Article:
Predator Free NZ by 2050!26/07/2016
At SciCon 2016 famed environmentalist Kevin Hackwell inspired his keynote audience by challenging all New Zealanders to commit to a predator-free New Zealand by 2040 - as reported here on NZST - an idea that he demonstrated was perfectly feasible, given DOC's past form in pest eradication. Well, the Government must have been listening, although they've taken a more cautious approach: yesterday, John Key announced concrete strategies that will contribute to the stated goal of a predator free New Zealand by 2050.
The basis of the plan involves forming a public-private joint venture company, that will begin executing (excuse the very dark pun!) strategies that include four interim goals, to be ticked off by 2025:
- An additional 1 million hectares of land where pests have been supressed or removed through Predator Free New Zealand partnerships
- Development of a scientific breakthrough capable of removing at least one small mammalian predator from New Zealand entirely
- Demonstrate areas of more than 20,000 hectares can be predator free without the use of fences
- Complete removal of all introduced predators from offshore island nature reserves
"This is the most ambitious conservation project attempted anywhere in the world, but we believe if we all work together as a country we can achieve it,” Key said, adding that invasive predators have surpassed poaching and deforestation as the biggest threat to New Zealand’s wildlife.
The idea that we could rid the entire country of introduced mammalian predators isn't a new one. It was in fact Sir Paul Callaghan who first proposed it, suggesting that to achieve such a thing would be New Zealand's equivalent of sending a man to the moon - a comparison he employed not to suggest that the idea was a 'moonshot' - nice in theory, but the about as likely as buying the winning Lotto ticket - but because New Zealand has a long history of leading the world in pest eradication, and is therefore entitled to dream big.
This position as world leaders in pest eradication was backed up in a Washington Post article yesterday, in which Holly Jones, an assistant professor of conservation biology at Northern Illinois University who studies mammal eradication on New Zealand’s islands, said the biggest island ever cleared of rats is South Georgia Island, a British territory in the Southern Atlantic. New Zealand’s North Island is 29 times larger, she said — and its South Island is 39 times larger.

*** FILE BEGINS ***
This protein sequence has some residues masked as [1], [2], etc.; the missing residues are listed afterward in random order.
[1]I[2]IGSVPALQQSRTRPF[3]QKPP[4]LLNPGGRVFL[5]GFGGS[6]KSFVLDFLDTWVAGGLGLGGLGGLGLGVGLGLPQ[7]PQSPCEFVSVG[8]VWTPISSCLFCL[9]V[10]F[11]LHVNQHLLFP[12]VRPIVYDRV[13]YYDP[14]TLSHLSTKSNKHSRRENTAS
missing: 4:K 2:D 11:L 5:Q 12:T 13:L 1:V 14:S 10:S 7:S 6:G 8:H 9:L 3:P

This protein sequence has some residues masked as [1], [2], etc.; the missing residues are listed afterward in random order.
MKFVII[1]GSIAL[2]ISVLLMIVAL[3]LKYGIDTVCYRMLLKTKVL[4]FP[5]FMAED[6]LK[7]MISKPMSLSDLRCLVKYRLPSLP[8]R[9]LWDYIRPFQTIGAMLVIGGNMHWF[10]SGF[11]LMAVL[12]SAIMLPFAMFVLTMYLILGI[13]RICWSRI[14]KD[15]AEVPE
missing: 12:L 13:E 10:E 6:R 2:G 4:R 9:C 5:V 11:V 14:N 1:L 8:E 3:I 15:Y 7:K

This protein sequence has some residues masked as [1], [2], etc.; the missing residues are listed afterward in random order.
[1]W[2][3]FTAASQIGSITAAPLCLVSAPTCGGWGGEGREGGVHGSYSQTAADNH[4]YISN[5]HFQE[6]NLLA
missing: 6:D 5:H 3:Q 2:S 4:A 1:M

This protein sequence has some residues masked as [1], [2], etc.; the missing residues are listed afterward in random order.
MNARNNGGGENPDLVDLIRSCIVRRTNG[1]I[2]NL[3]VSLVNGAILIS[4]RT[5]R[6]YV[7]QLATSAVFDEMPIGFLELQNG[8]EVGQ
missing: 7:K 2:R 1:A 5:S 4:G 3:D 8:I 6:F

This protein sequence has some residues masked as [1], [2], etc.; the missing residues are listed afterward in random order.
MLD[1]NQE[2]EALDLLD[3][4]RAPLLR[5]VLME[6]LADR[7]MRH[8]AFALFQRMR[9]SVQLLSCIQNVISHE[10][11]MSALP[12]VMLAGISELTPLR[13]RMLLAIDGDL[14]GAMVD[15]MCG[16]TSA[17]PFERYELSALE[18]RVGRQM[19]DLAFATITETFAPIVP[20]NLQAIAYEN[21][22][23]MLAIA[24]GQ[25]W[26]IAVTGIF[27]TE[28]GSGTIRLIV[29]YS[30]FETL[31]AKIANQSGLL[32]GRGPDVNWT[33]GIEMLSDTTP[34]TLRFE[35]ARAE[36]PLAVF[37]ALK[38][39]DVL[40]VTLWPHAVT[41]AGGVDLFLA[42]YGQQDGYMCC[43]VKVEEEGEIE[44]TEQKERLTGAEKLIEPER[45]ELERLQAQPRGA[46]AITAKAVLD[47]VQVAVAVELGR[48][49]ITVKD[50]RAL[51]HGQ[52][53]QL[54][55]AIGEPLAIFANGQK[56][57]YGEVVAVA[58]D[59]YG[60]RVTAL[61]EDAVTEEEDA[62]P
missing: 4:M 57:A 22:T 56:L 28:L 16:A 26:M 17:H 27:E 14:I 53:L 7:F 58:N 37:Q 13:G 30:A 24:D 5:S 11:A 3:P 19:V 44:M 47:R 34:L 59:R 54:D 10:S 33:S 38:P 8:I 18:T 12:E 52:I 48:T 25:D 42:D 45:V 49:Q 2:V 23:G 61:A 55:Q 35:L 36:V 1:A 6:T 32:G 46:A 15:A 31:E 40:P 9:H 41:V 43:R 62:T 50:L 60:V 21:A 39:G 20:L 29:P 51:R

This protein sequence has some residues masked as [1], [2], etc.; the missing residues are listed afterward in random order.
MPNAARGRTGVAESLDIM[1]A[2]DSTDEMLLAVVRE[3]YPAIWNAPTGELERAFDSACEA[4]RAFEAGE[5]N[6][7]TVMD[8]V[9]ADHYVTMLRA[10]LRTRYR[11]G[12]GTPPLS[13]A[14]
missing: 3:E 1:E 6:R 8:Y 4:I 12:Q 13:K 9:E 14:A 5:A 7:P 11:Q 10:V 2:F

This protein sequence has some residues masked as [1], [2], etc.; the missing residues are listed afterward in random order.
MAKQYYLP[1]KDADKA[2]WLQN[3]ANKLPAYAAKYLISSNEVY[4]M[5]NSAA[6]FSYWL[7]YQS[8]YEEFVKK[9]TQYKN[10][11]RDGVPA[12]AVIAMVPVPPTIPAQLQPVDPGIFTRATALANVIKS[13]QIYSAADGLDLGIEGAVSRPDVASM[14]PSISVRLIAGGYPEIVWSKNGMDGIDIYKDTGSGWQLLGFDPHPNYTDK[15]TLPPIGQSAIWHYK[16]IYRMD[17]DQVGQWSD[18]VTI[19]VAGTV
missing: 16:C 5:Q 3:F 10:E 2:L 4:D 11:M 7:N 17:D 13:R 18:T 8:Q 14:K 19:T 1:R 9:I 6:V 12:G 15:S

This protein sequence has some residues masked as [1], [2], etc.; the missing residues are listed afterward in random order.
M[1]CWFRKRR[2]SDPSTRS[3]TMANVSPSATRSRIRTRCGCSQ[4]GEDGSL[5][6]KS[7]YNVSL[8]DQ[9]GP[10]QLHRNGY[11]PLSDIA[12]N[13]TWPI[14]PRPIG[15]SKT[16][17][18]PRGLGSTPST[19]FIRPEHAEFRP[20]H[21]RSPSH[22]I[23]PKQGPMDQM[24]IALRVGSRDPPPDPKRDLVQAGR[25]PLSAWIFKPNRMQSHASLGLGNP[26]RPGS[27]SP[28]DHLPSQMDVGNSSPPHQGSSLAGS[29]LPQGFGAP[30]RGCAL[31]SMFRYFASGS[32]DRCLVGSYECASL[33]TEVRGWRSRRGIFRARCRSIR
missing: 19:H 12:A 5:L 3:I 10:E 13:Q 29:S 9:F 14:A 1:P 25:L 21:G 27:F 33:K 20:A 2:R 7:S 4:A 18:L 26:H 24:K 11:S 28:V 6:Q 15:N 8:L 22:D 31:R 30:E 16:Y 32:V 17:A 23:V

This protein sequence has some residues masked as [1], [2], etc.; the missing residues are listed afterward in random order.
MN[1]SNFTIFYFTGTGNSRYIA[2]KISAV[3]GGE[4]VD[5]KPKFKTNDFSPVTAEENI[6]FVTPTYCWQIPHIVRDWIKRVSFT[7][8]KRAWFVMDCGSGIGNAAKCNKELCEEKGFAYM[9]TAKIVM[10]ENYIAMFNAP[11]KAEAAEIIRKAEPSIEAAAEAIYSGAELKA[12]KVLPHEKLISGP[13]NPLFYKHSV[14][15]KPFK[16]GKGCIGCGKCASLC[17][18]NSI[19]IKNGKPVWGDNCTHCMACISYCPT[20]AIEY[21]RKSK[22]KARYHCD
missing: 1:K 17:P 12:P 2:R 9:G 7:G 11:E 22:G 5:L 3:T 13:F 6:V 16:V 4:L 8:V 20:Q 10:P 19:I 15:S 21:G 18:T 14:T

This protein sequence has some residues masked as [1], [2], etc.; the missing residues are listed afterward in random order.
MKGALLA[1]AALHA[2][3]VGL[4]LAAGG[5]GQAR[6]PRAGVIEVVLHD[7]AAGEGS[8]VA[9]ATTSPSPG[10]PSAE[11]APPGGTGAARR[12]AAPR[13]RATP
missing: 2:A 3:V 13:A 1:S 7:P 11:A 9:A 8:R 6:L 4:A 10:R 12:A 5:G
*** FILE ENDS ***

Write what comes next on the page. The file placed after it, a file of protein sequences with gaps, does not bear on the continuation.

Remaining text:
“What they’re proposing would be incredible if they could pull it off, because their fauna is so vulnerable,” Jones said. “My first thought is that if anyone can do it, the Kiwis can. They’re the ones who have really pioneered the technology to eradicate mammals. But it’s going to be a big task.”
Dr James Russell, conservation biologist, University of Auckland, helped spell out exactly why Predator Free NZ 2050 is a feasible proposition, but cautions that it's a goal that every Kiwi will have to buy into.
“We’ve been part-way there for some time. Already nearly half our offshore islands are free of introduced mammalian predators, but these are only the smaller islands (10% of total area). It has taken us 50 years to arrive here, so 2050 seems a reasonable goal and matches our current scaling laws for eradication size. But just as the aerial distribution of rodenticide bait was the game-changing technology in the 1990s, we will need at least one if not more game-changers across the physical, natural and social sciences to achieve PFNZ by 2050.
“Great examples exist across the country, including the recent logistically, technically and ecologically challenging Million Dollar Mouse eradication of mice from Antipodes Island which was recently completed in record time, showing how we are becoming more efficient at completing these eradications. However, while few New Zealanders will ever visit Antipodes Island, meanwhile across the mainland New Zealanders everywhere can now visit mainland sanctuaries on the backdoor step of every major urban centre, and even contribute to their own sanctuaries in local reserves or their own backyard."